When Anxiety Disorders and Addiction Are Co-Occurring
Addiction does not happen in a vacuum. Often, it is accompanied by another mental health disorder, symptoms of both conditions presenting at the very same time. When both conditions are diagnosed at the same time, it is called a dual diagnosis.
There are various mental health disorders that can co-occur with addiction—and one of the most common is anxiety. These conditions can co-occur for different reasons. In some cases, the addiction develops as a kind of self-medication for the anxiety disorder. More often, though, the two conditions are both rooted in the same issues of the brain; remember that addiction, anxiety, depression and other mental health disorders can all be mapped through brain imaging procedures, and the same abnormalities that lead to addiction may lead to anxiety.
The important thing to remember is that recovery is possible; co-occurring disorders are never hopeless, and in fact, treatment is available at 1st Step. It all begins when you make an appointment for evaluation, and receive your dual diagnosis.
What are Common Signs of Anxiety Disorders
One of the difficulties of dual diagnosis is that addiction can sometimes mask the symptoms of the other disorder, and anxiety disorders are no exception. With that said, there are some common warning signs of anxiety, which include:
- Difficulty Sleeping
- Panic, fear, and a feeling of uneasiness
- Heart palpitations
Other Common Signs of Anxiety
- Shortness of breath
- Numbness or tingling in the hands or feet
- Muscle tension
- Difficulty being still or calm
- What are Common Signs of Addiction?
Likewise, there are some common signs that indicate a struggle with addiction. Some of the ones to be aware of include:
- You need more and more of a particular substance to get the same effects.
- You feel sick, shaky, or depressed when the effects of the substance wear off.
- You cannot stop yourself from using the substance, even if you want to and even if you know it is harming you.
- You have lost interest in the things you used to be passionate about.
- You hide your drug use, or the effects the drug use is having on your life.
[banner_image_section title=”Learn More About How to Get Help for Addiction”]1st Step Behavioral Health will work with you to address both substance abuse and mental health disorders and the impact they have on your recovery.[/banner_image_section]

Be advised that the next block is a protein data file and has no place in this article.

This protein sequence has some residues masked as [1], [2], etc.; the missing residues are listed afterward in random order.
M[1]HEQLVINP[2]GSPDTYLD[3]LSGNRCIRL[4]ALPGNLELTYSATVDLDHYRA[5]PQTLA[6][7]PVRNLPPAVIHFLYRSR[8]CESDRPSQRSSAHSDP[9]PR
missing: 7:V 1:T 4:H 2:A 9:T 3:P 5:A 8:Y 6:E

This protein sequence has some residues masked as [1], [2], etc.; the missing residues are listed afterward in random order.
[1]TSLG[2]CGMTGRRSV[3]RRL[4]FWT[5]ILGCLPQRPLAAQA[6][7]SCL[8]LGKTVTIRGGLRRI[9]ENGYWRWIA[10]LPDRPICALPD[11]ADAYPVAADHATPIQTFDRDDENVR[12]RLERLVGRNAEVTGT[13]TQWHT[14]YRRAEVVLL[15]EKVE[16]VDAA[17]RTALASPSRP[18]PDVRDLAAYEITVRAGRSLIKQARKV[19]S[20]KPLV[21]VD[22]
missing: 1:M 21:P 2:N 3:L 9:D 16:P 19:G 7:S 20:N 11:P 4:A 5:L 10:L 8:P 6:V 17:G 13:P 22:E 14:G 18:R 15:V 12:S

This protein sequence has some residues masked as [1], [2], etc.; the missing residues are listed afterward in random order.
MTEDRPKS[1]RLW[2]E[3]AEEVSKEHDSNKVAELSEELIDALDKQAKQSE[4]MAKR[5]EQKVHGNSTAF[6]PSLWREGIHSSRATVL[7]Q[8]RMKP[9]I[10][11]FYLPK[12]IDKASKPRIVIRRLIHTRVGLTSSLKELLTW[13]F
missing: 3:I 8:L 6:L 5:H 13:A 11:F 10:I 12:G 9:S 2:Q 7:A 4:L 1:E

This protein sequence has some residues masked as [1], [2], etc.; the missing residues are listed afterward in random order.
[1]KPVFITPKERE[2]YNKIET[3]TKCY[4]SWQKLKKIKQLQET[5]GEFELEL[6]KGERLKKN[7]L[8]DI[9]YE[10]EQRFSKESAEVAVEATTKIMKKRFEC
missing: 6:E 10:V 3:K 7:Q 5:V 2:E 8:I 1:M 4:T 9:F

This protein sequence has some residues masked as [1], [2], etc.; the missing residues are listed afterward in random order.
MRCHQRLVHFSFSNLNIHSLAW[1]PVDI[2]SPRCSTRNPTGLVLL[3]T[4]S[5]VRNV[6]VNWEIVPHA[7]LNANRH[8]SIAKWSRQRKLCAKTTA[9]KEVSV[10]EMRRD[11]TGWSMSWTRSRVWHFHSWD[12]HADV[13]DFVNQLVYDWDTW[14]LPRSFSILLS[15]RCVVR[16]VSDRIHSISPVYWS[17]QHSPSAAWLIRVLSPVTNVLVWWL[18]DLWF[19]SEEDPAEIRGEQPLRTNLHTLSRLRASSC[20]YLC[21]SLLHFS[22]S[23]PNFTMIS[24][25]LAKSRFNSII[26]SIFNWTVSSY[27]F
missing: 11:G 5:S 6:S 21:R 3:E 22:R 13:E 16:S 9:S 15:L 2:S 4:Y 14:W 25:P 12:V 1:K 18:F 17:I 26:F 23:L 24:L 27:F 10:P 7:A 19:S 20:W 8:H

What is the Connection between Anxiety Disorders and Addiction?
Again, the relationship between anxiety and addiction can be complicated. Sometimes, the former creates or worsens the latter. While we all experience anxiety in our lives, those who have a true anxiety disorder may find it overwhelming. They may feel hopeless against it—but drug use can provide a quick release. This drug use can lead very quickly to a struggle with addiction.
However, the relationship is not always so linear. Sometimes, one condition does not yield the other, but rather they stem from the same underlying abnormalities with the brain’s chemistry or physicality. Moreover, a common cause such as trauma can also exacerbate both anxiety and addiction disorders.
It is difficult to know the cause-and-effect relationship here without receiving a full diagnosis—which makes it imperative to seek clinical treatment as quickly as possible.
Understanding the Need for Treatment in a Dual Diagnosis Case
Seeking clinical treatment can provide, first and foremost, the diagnosis that you need. Because of the complex relationship between addiction and anxiety disorders, it can sometimes be hard to tell what the real issue is, especially when the addiction masks the symptoms of anxiety. Dual diagnosis provides clarity and understanding, which is the first step.
The recovery journey continues from there and the direction it takes is determined by that initial diagnosis. In dual diagnosis care, treatment is provided for both the addiction and the anxiety; for the symptoms as well as the underlying cause. Ultimately, without this level of dual diagnosis care, it is all too easy to address a single side of the problem, whereas care from a facility like 1st Step is far more complex and multi-faceted, helping you achieve lifelong recovery from anxiety and addiction alike.
Learn More About How to Get Help
No addiction struggle is ever hopeless, and no anxiety disorder is beyond treatment. The important thing is to seek the help you need—and that begins with dual diagnosis care. Seek the treatment you need by contacting our team at 1st Step today.
Take the First Step Today
We can help you get better. Contact us today to find out which program might be right for you, or to begin the process of arranging for treatment.